I am trying to make a simple robot with few functionality for someone, one of these functionality is inflating a balloon inside the robot, I know how to control a compressor using Arduino but the problem is that the requested task is bit different here: There must be an air exit and it must be controllable through arduino, so he can inflate the balloon to a certain pressure, and depress the air from another exit if needed (I don't know if it is possible to have a depression through the same pressure-in valvle.

I think that it can be done somehow using a solenoid 3/2 valve or something but I am bit unfocused these days and I need some hints.

Any thoughts?


1 Answer 1


Whether a single 3-way, 2-position pneumatic valve (typically with a work port, an input port, and an exhaust port ‒ see page 3 of nationalpneumatic.com's pdf about valves) will suffice depends on information not given in the question. For example, if you can turn the compressor on or off at will, and if it will hold pressure when off, you can attach the balloon to the work port, the compressor to the input port, and leave the exhaust port open (or put an exhaust silencer or rate control on the exhaust port).

If, however, you are using a reservoir and need three settings – balloon fill, balloon hold, and balloon exhaust – you will need to use either a 5-way, 3-position valve with center off (see eg youtube.com about Closed Center Valves), or a pair of 3-2 or 5-2 valves. (The 5-2 valves would be used as overqualified 3-2 valves, with extra ports either blocked or left open as necessary.) Using two 3-2 valves X and Y, on valve X attach the balloon to the work port and leave the exhaust port open (or silenced, etc). Connect X's input port to Y's work port. Connect Y's input port to the compressor, and block Y's exhaust port.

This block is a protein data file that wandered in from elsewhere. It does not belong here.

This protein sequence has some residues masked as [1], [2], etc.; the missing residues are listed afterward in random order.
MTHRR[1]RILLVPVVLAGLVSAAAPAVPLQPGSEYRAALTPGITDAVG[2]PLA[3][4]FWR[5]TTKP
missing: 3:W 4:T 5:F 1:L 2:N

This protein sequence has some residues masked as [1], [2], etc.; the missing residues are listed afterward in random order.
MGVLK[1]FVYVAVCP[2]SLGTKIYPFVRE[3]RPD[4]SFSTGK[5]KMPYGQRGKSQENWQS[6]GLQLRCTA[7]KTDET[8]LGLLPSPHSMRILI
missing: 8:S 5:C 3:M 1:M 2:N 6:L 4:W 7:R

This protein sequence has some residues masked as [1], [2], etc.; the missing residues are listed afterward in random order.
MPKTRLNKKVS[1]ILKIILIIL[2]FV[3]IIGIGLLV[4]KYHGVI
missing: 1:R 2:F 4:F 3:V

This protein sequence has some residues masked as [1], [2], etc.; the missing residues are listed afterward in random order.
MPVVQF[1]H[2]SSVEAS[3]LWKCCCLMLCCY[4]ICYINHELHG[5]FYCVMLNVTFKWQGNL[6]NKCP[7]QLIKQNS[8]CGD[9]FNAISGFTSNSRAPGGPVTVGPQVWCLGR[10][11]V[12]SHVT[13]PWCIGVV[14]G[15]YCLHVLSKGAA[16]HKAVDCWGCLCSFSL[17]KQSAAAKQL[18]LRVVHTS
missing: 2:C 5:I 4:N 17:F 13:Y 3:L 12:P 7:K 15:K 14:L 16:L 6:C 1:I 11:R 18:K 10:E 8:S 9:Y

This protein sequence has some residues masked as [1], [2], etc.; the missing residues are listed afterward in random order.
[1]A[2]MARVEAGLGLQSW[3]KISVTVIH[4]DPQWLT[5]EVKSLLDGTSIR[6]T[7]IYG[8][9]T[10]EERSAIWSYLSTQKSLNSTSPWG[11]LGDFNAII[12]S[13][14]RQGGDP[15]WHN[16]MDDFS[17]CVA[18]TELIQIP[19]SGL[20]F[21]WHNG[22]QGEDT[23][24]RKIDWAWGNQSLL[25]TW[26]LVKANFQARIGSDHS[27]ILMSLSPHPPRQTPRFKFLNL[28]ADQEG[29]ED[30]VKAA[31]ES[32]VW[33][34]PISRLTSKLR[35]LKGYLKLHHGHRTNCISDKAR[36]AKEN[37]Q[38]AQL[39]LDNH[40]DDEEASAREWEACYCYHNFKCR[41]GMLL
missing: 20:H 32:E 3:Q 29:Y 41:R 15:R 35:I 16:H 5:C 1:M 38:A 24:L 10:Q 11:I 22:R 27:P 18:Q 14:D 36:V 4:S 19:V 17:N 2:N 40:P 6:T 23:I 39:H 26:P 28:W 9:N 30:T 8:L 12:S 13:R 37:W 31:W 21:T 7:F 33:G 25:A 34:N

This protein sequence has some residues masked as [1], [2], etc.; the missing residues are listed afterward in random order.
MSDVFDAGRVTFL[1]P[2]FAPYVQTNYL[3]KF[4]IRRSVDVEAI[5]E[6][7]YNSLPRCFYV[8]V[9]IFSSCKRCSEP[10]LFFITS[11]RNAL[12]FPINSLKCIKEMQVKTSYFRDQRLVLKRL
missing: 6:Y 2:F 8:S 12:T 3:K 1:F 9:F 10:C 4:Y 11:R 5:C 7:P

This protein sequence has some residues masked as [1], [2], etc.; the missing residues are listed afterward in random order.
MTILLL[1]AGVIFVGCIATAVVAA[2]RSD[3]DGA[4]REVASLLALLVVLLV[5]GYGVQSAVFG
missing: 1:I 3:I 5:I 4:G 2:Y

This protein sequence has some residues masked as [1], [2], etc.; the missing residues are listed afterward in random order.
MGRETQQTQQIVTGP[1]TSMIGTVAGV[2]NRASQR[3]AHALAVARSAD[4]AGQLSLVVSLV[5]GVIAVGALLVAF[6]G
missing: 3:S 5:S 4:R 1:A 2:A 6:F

The “VIAIR 12V 120 psi Air Compressor” mentioned in a comment is an oilless single-piston compressor. As well as being sold at the robotshop.com site, it is marketed as part of a roughly twice-as-expensive air system, on Amazon and other sites. A single 3-way, 2-position pneumatic valve should work ok for balloon air control if used per paragraph 1.

Somewhat-less-expensive compressors that will work ok for initial experiments or for light duty production include Harbor Freight models 61788, 69284, and 4077.

  • $\begingroup$ Thaks for the answer, in fact, I can turn on and off the compressor at will, I am wondering what is the simplest way to hold pressure when off? $\endgroup$ Commented Oct 7, 2014 at 10:20
  • $\begingroup$ @JihedJaouabi, if the compressor has pistons it should hold pressure when off; but if it's basically a fan, probably not. (Please edit question and indicate make and model number of compressor.) In latter case, 2nd paragraph of answer applies. When filling balloon, switch X input to X work and Y input to Y work. To hold balloon, switch Y exhaust (which is blocked) to Y work. To deflate balloon, switch X exhaust to X work. $\endgroup$ Commented Oct 7, 2014 at 15:28
  • $\begingroup$ Actually, the copressor used is a fan from here $\endgroup$ Commented Oct 9, 2014 at 11:21
  • $\begingroup$ @JihedJaouabi, see edit $\endgroup$ Commented Oct 11, 2014 at 5:59

Your Answer

By clicking “Post Your Answer”, you agree to our terms of service and acknowledge you have read our privacy policy.

Not the answer you're looking for? Browse other questions tagged or ask your own question.